However, I am not primarily dealing with this kind of conference now.
- First, because I have never been part of such a small and fruitful group of experts, and hence I tend to even doubt about its existence. I have rather learnt a lot from people coming from different fields of expertise. Apart from Western philosophers/historians of Western philosophy, who often opened my eyes to problems I had overseen, I benefited from contacts with historians of art, political development scholars, sociologists, theologians and so on. This may have to do with the fact that my alleged field of expertise, "Indology" is in fact hardly more than a label for "whatever has been thought/done/said in South Asia, no matter when".
- Second, because I think that addressing a wider audience (at least that of the whole academia) can be fruitful both for the speaker and for the audience. To address a wider audience means, no doubt, to leave aside many details. Hence, one writes essays for technical readerships. But I do not think an audience would be able to follow these details when they are presented orally. Hence, why not rather forget about them (if they are unessential) and focus on the main point? Simplifying means choosing what is essential and what is not and this critical task can only be done by someone who knows the subject. Hence, it is not at all an easy task, nor does it demand a just superficial domain of the subject.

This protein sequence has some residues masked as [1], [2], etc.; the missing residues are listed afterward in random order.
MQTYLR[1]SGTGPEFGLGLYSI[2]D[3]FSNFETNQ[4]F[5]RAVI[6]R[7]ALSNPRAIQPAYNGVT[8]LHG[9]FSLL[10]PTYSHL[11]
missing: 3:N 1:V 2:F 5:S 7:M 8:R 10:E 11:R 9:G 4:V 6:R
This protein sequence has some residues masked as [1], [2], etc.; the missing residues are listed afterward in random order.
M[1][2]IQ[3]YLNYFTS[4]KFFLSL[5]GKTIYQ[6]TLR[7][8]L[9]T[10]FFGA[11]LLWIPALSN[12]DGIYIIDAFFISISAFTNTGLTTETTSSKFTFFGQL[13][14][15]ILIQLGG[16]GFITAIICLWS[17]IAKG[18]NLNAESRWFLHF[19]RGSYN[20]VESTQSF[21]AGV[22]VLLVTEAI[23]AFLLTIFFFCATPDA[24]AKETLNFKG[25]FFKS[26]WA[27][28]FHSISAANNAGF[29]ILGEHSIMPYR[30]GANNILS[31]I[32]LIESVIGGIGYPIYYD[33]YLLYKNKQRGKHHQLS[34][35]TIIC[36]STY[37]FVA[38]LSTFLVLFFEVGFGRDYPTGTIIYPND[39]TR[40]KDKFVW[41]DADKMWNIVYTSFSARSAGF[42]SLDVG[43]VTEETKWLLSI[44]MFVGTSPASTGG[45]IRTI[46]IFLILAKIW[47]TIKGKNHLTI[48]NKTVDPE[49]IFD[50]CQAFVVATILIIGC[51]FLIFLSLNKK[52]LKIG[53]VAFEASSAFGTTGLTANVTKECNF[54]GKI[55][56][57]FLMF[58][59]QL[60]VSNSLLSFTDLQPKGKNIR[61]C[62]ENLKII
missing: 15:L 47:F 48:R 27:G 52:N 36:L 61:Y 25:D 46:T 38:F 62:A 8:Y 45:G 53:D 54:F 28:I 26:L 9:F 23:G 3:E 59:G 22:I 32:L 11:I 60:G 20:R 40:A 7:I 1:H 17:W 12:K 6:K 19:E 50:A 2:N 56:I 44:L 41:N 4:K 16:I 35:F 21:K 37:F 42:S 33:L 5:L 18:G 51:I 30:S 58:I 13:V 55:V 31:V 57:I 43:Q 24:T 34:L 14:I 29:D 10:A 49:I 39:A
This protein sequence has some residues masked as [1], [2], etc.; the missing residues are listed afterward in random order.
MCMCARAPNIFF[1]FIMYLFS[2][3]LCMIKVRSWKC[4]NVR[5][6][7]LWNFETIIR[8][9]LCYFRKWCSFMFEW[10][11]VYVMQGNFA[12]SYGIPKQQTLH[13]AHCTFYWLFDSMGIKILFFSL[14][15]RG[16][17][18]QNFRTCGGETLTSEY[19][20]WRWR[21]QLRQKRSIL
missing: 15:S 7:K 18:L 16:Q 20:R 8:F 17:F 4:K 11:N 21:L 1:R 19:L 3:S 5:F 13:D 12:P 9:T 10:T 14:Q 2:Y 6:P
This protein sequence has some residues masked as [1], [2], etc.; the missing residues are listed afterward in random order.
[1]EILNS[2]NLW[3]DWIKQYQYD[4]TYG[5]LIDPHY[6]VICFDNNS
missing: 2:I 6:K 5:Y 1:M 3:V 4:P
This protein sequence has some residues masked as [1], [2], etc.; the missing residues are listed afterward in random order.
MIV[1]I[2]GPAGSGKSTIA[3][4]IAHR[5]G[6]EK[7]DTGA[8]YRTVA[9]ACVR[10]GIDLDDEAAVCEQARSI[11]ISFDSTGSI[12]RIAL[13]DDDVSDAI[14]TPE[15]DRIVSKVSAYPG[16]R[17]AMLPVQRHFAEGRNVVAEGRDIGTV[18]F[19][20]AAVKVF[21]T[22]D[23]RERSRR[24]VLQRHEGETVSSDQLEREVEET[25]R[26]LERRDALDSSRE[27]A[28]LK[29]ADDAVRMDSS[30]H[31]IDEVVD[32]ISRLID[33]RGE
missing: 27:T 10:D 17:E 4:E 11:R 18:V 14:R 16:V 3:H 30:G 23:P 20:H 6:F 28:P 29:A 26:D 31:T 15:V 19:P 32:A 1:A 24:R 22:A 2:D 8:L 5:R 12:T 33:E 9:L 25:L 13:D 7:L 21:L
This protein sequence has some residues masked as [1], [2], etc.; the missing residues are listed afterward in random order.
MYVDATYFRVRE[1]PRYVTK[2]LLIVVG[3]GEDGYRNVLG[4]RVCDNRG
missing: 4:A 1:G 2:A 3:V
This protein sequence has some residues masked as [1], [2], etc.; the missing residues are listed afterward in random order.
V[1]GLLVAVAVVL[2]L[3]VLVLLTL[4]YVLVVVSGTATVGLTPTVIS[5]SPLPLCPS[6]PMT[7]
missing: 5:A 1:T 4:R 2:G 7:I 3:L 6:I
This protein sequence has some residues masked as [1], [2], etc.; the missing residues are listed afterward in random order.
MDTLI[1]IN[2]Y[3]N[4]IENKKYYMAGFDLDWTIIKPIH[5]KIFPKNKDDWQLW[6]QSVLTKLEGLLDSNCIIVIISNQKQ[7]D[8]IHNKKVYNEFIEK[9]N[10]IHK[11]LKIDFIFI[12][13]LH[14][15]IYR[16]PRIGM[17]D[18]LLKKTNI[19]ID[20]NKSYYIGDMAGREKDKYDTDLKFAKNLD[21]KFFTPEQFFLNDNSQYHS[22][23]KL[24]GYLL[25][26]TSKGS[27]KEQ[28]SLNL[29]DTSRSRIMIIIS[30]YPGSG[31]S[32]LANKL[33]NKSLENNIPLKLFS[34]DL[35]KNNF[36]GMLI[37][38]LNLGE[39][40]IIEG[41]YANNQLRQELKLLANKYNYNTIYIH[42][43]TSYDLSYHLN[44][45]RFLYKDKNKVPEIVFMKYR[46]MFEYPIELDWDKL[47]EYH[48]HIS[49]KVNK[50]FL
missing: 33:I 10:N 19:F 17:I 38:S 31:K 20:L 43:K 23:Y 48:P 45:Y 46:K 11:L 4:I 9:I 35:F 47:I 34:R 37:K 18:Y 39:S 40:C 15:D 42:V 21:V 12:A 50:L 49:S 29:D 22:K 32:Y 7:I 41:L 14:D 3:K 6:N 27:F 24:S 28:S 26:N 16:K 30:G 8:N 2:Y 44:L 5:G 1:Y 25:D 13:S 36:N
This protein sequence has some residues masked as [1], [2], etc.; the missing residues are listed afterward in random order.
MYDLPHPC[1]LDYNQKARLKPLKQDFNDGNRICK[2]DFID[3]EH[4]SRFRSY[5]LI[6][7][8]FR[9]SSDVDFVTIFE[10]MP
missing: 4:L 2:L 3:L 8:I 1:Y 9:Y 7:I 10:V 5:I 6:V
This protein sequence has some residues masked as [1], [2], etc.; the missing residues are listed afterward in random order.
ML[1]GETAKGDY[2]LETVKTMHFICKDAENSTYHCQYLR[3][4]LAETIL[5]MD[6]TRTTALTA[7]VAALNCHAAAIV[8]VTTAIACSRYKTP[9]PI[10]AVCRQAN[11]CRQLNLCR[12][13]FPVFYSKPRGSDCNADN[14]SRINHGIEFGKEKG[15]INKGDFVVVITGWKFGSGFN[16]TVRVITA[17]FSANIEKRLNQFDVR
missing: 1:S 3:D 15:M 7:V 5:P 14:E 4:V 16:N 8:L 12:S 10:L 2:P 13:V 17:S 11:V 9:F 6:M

- Third, because conferences who are honestly 'oral' are funnier, lively and non-predictable. Hence, they are more likely to impress one for a long time and to mark a significant shift in one's intellectual life. Nor can I see any more important task for a conference (as distinct from an essay in a scholarly journal).
What are the ingredients of the type of conference I am thinking at? In general,
–Surely, no reading.
–Papers have to be pre-circulated. Even if not everyone is going to read them fully, someone will and most will at least have a glance at them.
–Not too much advertisement (too many people may ruin the atmosphere: they become a public and no more a critical audience).
–Most important, chairpersons have to prepare speakers. But how?
Apart from the above, speakers should pick up a fundamental question, one which is likely to be understood by even lay listeners. In the last conference I attended, a speaker, Rosaria Compagnone, decided to speak about the Padmasaṃhitā's role in the Pāñcarātra tradition. If the subject sounds boring, have a look at how she started her speech: (I am quoting by heart) "The Padmasaṃhitā is the key text of the Pāñcarātra religion, but it contradicts its main tenets. It is in favour of castes, rituals, etc. How is this possible?". I totally disagree with Dr. Compagnone, but she succeeded in making everyone's eyebrows rise.
What do you think?